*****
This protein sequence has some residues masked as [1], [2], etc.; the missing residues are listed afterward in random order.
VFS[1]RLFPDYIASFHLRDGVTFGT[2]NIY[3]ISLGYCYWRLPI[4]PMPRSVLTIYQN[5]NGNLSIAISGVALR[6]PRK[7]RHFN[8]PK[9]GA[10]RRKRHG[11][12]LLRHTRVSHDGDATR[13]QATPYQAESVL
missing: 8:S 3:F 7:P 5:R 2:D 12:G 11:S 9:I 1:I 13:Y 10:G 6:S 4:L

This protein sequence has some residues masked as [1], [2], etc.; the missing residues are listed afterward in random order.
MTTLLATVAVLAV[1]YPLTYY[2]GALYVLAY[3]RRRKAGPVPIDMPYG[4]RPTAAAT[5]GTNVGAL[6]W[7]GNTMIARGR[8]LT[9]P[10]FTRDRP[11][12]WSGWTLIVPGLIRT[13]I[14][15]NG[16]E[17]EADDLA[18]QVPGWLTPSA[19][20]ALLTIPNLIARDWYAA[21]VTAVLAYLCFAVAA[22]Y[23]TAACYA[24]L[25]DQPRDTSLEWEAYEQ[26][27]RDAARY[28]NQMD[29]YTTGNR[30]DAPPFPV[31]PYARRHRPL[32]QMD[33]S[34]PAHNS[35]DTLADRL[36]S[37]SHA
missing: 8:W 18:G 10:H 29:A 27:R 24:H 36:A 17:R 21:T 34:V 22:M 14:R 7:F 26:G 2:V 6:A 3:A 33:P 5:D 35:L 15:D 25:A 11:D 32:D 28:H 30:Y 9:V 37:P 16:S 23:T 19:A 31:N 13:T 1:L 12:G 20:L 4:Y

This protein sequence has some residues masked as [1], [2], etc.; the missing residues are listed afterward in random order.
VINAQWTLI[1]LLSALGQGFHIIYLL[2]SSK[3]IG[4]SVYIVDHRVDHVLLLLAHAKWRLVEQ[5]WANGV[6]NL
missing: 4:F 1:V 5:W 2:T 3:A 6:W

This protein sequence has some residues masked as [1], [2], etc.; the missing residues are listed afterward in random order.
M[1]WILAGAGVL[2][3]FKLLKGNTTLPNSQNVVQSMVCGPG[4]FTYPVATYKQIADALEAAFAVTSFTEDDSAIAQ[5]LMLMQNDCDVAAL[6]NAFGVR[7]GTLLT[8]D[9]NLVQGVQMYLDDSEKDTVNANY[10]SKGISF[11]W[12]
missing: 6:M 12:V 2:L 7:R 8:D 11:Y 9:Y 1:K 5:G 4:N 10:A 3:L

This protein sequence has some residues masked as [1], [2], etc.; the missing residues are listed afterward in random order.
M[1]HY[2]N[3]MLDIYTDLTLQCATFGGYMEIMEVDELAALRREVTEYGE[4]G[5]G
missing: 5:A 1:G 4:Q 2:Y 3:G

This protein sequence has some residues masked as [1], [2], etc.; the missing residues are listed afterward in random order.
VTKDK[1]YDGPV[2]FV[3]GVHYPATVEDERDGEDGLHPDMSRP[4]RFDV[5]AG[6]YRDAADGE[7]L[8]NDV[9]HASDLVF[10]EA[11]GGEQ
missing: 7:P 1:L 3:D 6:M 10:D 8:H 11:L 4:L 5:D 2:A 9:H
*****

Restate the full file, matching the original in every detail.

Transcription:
This protein sequence has some residues masked as [1], [2], etc.; the missing residues are listed afterward in random order.
VFS[1]RLFPDYIASFHLRDGVTFGT[2]NIY[3]ISLGYCYWRLPI[4]PMPRSVLTIYQN[5]NGNLSIAISGVALR[6]PRK[7]RHFN[8]PK[9]GA[10]RRKRHG[11][12]LLRHTRVSHDGDATR[13]QATPYQAESVL
missing: 8:S 3:F 7:P 5:R 2:D 12:G 11:S 9:I 1:I 13:Y 10:G 6:S 4:L

This protein sequence has some residues masked as [1], [2], etc.; the missing residues are listed afterward in random order.
MTTLLATVAVLAV[1]YPLTYY[2]GALYVLAY[3]RRRKAGPVPIDMPYG[4]RPTAAAT[5]GTNVGAL[6]W[7]GNTMIARGR[8]LT[9]P[10]FTRDRP[11][12]WSGWTLIVPGLIRT[13]I[14][15]NG[16]E[17]EADDLA[18]QVPGWLTPSA[19][20]ALLTIPNLIARDWYAA[21]VTAVLAYLCFAVAA[22]Y[23]TAACYA[24]L[25]DQPRDTSLEWEAYEQ[26][27]RDAARY[28]NQMD[29]YTTGNR[30]DAPPFPV[31]PYARRHRPL[32]QMD[33]S[34]PAHNS[35]DTLADRL[36]S[37]SHA
missing: 8:W 18:G 10:H 29:A 27:R 24:H 36:A 17:R 21:T 34:V 22:M 14:R 7:F 26:G 2:V 6:A 3:A 33:P 5:D 35:L 15:D 25:A 11:D 32:D 28:H 30:Y 9:V 37:P 16:S 23:T 19:A 31:N 13:T 1:L 12:G 20:L 4:Y

This protein sequence has some residues masked as [1], [2], etc.; the missing residues are listed afterward in random order.
VINAQWTLI[1]LLSALGQGFHIIYLL[2]SSK[3]IG[4]SVYIVDHRVDHVLLLLAHAKWRLVEQ[5]WANGV[6]NL
missing: 4:F 1:V 5:W 2:T 3:A 6:W

This protein sequence has some residues masked as [1], [2], etc.; the missing residues are listed afterward in random order.
M[1]WILAGAGVL[2][3]FKLLKGNTTLPNSQNVVQSMVCGPG[4]FTYPVATYKQIADALEAAFAVTSFTEDDSAIAQ[5]LMLMQNDCDVAAL[6]NAFGVR[7]GTLLT[8]D[9]NLVQGVQMYLDDSEKDTVNANY[10]SKGISF[11]W[12]
missing: 6:M 12:V 2:L 7:R 8:D 11:Y 9:Y 1:K 5:G 4:N 10:A 3:L

This protein sequence has some residues masked as [1], [2], etc.; the missing residues are listed afterward in random order.
M[1]HY[2]N[3]MLDIYTDLTLQCATFGGYMEIMEVDELAALRREVTEYGE[4]G[5]G
missing: 5:A 1:G 4:Q 2:Y 3:G

This protein sequence has some residues masked as [1], [2], etc.; the missing residues are listed afterward in random order.
VTKDK[1]YDGPV[2]FV[3]GVHYPATVEDERDGEDGLHPDMSRP[4]RFDV[5]AG[6]YRDAADGE[7]L[8]NDV[9]HASDLVF[10]EA[11]GGEQ
missing: 7:P 1:L 3:D 6:M 10:D 8:H 11:L 4:L 5:D 2:A 9:H